Take a walk in Blue Bell Woods listen to the sounds around you, of bird song and bees. Smell the flowers and the scent of Spring in the air. Every year is a new beginning and every day a blessing
"Let the peace of Christ rule in your hearts." (Colossians 3:15a NIV)I would love to hear from you, if you don't have a blog you can still comment, join google it's free. I appreciate hearing from you.
Tuesday, December 4, 2012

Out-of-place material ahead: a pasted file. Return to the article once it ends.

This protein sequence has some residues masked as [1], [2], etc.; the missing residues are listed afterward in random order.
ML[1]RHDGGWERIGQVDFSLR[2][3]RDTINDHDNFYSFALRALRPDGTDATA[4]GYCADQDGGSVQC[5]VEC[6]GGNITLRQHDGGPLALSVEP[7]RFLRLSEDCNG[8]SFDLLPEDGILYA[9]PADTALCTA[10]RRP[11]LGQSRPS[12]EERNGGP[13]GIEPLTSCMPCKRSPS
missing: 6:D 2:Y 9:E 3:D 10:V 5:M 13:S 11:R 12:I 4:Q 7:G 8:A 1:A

While I am sure there are thatched cottages all over Europe, they seem to be the essence of Engishness. When I think of Scotland I think of stone crofts rather than quaint cottages with straw roofs. It's not accurate by any means but its my own impression. When we were home once for a holiday we got to see some roof thatch being repaired. It's not a dying art. There are still very many thatched roofs in the British Isles. There are as many patterns and designs as there are cottages. Wikipedia says this......... Good quality straw thatch can last for more than 50 years when applied by a skilled thatcher. Traditionally, a new layer of straw was simply applied over the weathered surface, and this ‘spar coating’ tradition has created accumulations of thatch over 7’ (2.1 m) thick on very old buildings. Over 250 roofs in Southern England have base coats of thatch that were applied over 500 years ago, providing direct evidence of the types of materials that were used for thatching in the medieval period. Almost all of these roofs are thatched with wheat, rye, or a 'maslin' mixture of both. Medieval wheat grew to almost 6 feet (1.8 m) tall in very poor soils and produced durable straw for the roof and grain for baking bread. Can you imagine the insulation that a thatch roof gives?. Each straw is hollow so it would be hot in winter, holding in the heat, and cool in summer. The stone walls would be cool yet hold the heat. Maybe we could learn a lot from the ancient ways? and, it just had to be "green".... Here are some pretty cottages to give you some inspiration. Don't worry about birds or vermin because the thatch wears a hairnet of sorts that will keep all the critters at bay. Whatever else it is, the English thatched cottage will always inspire romantic pictures of tranquility and the past, even though they are very much modern and thriving today.